When a service member dies on active duty, not only is a life lost but so is a critical link between grandparents and grandchildren.
One issue that has come up is the visitation rights of grandparents. For a variety of reasons, The surviving spouse may not want the grandparents to spend time with the children or maybe it's not convenient. The grandparents, meanwhile, may cherish their grandchildren and see the relationship as a way to keep a service member's memory alive.parents of the deceased service member may not be allowed to spend time with their grandchildren although they want to be a part of the children's lives. In most cases, it’s a great benefit for the children to have that relationship with their grandparents. It’s also another way to keep that service member’s memory alive — important for grandparent and grandchild alike.
But family relationships are complicated, and there are many instances that have arisen when grandparents were not allowed to see their grandchildren. Thus, the Military Spouse JD Network, in conjunction with its pro bono legal assistance program for loved ones of service members who have died on active duty, has produced a guide for grandparents whose relationship with their grandchildren has suffered after the loss of the child’s service member parent. The network’s Justice for Military Families pro bono program is a partnership with the Tragedy Assistance Program for Survivors (TAPS).
Numerous military spouse attorneys invested their time in researching and compiling the guide.
"It really came up when we first started working with TAPS in 2014," said Josie Beets, president-elect of the Military Spouse JD Network, and previous director of the organization's Justice for Military Families project to provide free legal assistance to military families. "A grandparent is unhappy with their access to their grandchild," she said. "These cases are emotional and complicated ... and on the other side of this is a military spouse."
Legal action should be the last resort in these circumstances, Beets said. "It's best for everyone to get together to do what's best for the child. If not, we hope this guide offers useful information."
The state where the child resides is generally where the grandparent must file to seek visitation. Because of the cases' complexity of the cases, it’s been difficult to match grandparents with military spouses who specialize in these issues and can provide free legal assistance without charge, Beets said. Instead, the organization's members felt they could best serve grandparents by providing a guide for these situations. "We felt a little helpless to provide assistance. This was the middle of the road." Numerous military spouse attorneys invested their time in researching and compiling the guide.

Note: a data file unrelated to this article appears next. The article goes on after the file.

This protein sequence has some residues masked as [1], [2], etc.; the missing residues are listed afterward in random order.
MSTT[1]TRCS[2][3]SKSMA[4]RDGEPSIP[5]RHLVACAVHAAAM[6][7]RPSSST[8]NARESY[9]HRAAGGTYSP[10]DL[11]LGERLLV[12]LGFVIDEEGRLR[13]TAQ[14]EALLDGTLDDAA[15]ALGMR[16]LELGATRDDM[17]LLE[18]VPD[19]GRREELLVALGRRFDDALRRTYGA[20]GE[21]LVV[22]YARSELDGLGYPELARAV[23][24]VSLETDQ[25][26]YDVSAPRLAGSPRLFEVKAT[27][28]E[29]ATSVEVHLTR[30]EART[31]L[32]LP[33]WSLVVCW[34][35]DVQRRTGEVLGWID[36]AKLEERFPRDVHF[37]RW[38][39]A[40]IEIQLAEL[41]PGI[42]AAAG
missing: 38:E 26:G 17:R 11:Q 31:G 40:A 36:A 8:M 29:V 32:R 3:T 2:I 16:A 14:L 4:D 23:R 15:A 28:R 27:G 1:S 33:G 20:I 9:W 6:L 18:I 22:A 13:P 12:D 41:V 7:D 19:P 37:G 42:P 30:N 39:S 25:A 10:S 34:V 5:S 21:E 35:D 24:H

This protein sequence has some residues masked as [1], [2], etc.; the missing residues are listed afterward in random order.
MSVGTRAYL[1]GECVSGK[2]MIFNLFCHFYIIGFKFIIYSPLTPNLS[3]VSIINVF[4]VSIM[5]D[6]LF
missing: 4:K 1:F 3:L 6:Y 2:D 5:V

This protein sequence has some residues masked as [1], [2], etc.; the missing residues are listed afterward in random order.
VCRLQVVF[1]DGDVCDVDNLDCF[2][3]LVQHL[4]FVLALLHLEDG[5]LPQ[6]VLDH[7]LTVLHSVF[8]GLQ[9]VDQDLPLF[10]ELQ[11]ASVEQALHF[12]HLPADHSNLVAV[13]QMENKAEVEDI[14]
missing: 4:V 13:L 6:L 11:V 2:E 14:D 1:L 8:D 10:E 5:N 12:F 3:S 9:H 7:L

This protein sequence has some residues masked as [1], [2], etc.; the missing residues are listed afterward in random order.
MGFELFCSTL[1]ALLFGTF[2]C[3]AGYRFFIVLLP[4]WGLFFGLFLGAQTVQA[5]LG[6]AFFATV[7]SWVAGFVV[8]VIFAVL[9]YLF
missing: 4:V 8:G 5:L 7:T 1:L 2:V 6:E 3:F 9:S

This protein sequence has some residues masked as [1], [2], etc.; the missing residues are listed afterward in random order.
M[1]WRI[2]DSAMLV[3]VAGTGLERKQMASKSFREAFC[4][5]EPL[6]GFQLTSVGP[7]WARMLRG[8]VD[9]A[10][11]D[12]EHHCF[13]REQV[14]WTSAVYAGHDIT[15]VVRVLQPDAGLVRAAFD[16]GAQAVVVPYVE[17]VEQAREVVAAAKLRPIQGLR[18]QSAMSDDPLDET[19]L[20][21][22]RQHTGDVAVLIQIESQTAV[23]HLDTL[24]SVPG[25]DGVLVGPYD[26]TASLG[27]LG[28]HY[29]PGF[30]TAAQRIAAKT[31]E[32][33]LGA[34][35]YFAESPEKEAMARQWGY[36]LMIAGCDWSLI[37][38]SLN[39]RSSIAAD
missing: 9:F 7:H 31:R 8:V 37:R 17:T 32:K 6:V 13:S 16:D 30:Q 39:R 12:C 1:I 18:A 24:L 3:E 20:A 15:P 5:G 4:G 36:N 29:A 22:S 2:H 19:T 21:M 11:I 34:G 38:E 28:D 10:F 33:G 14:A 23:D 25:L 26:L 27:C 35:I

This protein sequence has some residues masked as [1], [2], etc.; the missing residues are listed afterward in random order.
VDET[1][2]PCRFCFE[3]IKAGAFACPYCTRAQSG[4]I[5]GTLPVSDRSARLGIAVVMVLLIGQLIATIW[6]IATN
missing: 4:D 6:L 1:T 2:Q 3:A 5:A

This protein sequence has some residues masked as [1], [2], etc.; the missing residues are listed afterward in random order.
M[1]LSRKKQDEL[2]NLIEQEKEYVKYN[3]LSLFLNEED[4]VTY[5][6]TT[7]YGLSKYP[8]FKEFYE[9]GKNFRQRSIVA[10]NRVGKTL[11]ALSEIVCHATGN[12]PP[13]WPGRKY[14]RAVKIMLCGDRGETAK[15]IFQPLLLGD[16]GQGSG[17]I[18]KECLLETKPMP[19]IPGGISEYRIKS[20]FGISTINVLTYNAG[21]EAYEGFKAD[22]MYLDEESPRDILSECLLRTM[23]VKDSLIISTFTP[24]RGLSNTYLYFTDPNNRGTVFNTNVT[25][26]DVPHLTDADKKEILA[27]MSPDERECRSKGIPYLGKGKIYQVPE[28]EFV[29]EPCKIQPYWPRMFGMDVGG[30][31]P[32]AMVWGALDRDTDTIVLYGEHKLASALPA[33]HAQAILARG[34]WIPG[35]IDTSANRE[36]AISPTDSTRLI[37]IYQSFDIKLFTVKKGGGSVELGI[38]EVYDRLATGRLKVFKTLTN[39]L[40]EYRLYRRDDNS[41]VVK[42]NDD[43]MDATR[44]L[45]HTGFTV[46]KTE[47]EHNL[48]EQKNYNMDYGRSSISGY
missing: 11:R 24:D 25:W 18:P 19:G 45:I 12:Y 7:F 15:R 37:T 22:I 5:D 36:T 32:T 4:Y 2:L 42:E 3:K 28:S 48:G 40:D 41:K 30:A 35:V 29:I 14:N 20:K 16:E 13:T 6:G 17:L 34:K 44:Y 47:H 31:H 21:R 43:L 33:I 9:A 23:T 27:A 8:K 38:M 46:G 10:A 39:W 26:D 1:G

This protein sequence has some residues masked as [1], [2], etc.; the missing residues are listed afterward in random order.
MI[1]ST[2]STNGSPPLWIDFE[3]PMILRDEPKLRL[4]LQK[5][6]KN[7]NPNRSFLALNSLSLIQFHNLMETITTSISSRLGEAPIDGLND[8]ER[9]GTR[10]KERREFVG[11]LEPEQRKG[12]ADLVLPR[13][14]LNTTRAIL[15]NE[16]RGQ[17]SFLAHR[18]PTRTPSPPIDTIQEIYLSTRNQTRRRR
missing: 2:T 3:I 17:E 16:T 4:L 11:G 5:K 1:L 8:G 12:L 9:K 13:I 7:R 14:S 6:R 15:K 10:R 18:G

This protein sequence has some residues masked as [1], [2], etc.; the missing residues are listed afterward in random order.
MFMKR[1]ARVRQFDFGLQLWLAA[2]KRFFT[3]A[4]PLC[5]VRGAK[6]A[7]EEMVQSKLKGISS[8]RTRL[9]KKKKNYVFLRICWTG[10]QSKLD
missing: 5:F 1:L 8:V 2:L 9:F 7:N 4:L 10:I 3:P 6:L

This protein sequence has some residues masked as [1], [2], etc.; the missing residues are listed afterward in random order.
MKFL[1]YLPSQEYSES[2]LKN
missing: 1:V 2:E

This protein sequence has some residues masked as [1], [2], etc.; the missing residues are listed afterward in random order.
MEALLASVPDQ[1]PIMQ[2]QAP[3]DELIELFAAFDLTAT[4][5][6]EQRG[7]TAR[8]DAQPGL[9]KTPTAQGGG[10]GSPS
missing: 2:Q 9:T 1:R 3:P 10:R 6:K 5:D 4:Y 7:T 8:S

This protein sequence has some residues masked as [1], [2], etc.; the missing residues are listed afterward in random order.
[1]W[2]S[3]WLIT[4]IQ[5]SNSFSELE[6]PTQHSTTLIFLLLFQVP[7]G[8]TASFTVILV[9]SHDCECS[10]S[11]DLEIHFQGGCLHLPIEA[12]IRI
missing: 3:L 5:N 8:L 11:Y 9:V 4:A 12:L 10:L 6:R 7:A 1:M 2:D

It's an uphill battle for grandparents in these cases, she said.
The guide cites a 2000 Supreme Court decision, Troxel v. Granville, which established that courts will presume that fit parents act in the best interests of their children, even when those parents limit or prohibit grandparent visitation.
Grandfather and grandchild walking in nature path
Photo Credit: Getty Images/iStockphoto
Every state has addressed the issue, Beets said, and states have different requirements for what grandparents have to prove in order to gain visitation rights. burden of proof for grandparents related to why they should be allowed visitation. "That’s why we felt it was important to do the state-by-state assessment," she said. The guide also provides links to state laws and other information.
cut for space: Courts only accept requests for visitation by certain grandparents who "have standing" to seek enforcement of their rights, according to the guide. That means the court will only hear a grandparent's request if there has been a death, divorce or other event occurring within the nuclear family of the grandchild.
"We understand the complications that may arise in family dynamics following a death in the military, and work to provide compassionate care in support of all who are struggling with these additional issues," said Bonnie Carroll, president and founder of TAPS. "When legal issues arise, it is always our goal to partner with the best organizations, such as the Military Spouse JD Network, who can provide sound information on both federal and state law governing these challenging situations."
Every single case is different, Carroll said. "We can only support both sides emotionally and show what the law is in their jurisdiction. It makes it a little easier if they understand it’s the law for everybody," she said.
The guide has been so well received that Military Spouse JD Network will compile guides on other legal subjects of interest to military families, said Gabriela Nostro, director of the Justice for Military Families project.
Karen Jowers covers military families, quality of life and consumer issues for Military Times. She can be reached at firstname.lastname@example.org.
Karen has covered military families, quality of life and consumer issues for Military Times for more than 30 years, and is co-author of a chapter on media coverage of military families in the book "A Battle Plan for Supporting Military Families." She previously worked for newspapers in Guam, Norfolk, Jacksonville, Fla., and Athens, Ga.